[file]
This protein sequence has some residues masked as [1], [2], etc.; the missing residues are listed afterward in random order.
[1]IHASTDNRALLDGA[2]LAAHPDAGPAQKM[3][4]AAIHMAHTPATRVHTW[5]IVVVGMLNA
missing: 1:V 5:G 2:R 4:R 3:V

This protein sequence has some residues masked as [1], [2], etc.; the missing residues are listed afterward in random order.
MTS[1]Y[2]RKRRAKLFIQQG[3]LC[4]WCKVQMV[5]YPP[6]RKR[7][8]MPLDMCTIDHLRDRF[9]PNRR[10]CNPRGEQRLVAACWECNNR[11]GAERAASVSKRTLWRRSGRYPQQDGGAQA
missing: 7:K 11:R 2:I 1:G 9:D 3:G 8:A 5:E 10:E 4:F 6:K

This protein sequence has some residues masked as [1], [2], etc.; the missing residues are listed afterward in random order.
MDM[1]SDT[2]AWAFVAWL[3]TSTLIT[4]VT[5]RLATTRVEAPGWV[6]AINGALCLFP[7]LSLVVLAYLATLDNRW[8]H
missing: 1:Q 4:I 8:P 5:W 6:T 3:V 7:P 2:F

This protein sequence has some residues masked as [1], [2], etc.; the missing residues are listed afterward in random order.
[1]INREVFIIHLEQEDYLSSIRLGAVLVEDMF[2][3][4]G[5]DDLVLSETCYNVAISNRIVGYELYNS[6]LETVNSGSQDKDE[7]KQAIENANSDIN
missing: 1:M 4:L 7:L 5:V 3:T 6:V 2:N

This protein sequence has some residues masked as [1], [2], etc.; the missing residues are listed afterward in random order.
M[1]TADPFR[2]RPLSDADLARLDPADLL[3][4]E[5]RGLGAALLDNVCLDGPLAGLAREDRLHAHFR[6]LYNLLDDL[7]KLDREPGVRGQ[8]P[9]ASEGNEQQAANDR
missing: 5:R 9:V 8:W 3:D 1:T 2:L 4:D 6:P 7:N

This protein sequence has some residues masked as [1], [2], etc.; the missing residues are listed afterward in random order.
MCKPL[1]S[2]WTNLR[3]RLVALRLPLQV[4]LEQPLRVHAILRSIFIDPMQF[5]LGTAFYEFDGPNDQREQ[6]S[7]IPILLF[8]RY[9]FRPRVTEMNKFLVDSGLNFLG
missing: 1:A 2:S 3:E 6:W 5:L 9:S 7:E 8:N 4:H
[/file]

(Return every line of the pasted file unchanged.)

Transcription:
This protein sequence has some residues masked as [1], [2], etc.; the missing residues are listed afterward in random order.
[1]IHASTDNRALLDGA[2]LAAHPDAGPAQKM[3][4]AAIHMAHTPATRVHTW[5]IVVVGMLNA
missing: 1:V 5:G 2:R 4:R 3:V

This protein sequence has some residues masked as [1], [2], etc.; the missing residues are listed afterward in random order.
MTS[1]Y[2]RKRRAKLFIQQG[3]LC[4]WCKVQMV[5]YPP[6]RKR[7][8]MPLDMCTIDHLRDRF[9]PNRR[10]CNPRGEQRLVAACWECNNR[11]GAERAASVSKRTLWRRSGRYPQQDGGAQA
missing: 7:K 11:R 2:I 1:G 9:D 3:G 8:A 5:E 10:E 4:F 6:K

This protein sequence has some residues masked as [1], [2], etc.; the missing residues are listed afterward in random order.
MDM[1]SDT[2]AWAFVAWL[3]TSTLIT[4]VT[5]RLATTRVEAPGWV[6]AINGALCLFP[7]LSLVVLAYLATLDNRW[8]H
missing: 1:Q 4:I 8:P 5:W 6:T 3:V 7:P 2:F

This protein sequence has some residues masked as [1], [2], etc.; the missing residues are listed afterward in random order.
[1]INREVFIIHLEQEDYLSSIRLGAVLVEDMF[2][3][4]G[5]DDLVLSETCYNVAISNRIVGYELYNS[6]LETVNSGSQDKDE[7]KQAIENANSDIN
missing: 1:M 4:L 7:L 5:V 3:T 6:V 2:N

This protein sequence has some residues masked as [1], [2], etc.; the missing residues are listed afterward in random order.
M[1]TADPFR[2]RPLSDADLARLDPADLL[3][4]E[5]RGLGAALLDNVCLDGPLAGLAREDRLHAHFR[6]LYNLLDDL[7]KLDREPGVRGQ[8]P[9]ASEGNEQQAANDR
missing: 5:R 9:V 8:W 3:D 1:T 2:L 4:D 6:P 7:N

This protein sequence has some residues masked as [1], [2], etc.; the missing residues are listed afterward in random order.
MCKPL[1]S[2]WTNLR[3]RLVALRLPLQV[4]LEQPLRVHAILRSIFIDPMQF[5]LGTAFYEFDGPNDQREQ[6]S[7]IPILLF[8]RY[9]FRPRVTEMNKFLVDSGLNFLG
missing: 1:A 2:S 3:E 6:W 5:L 9:S 7:E 8:N 4:H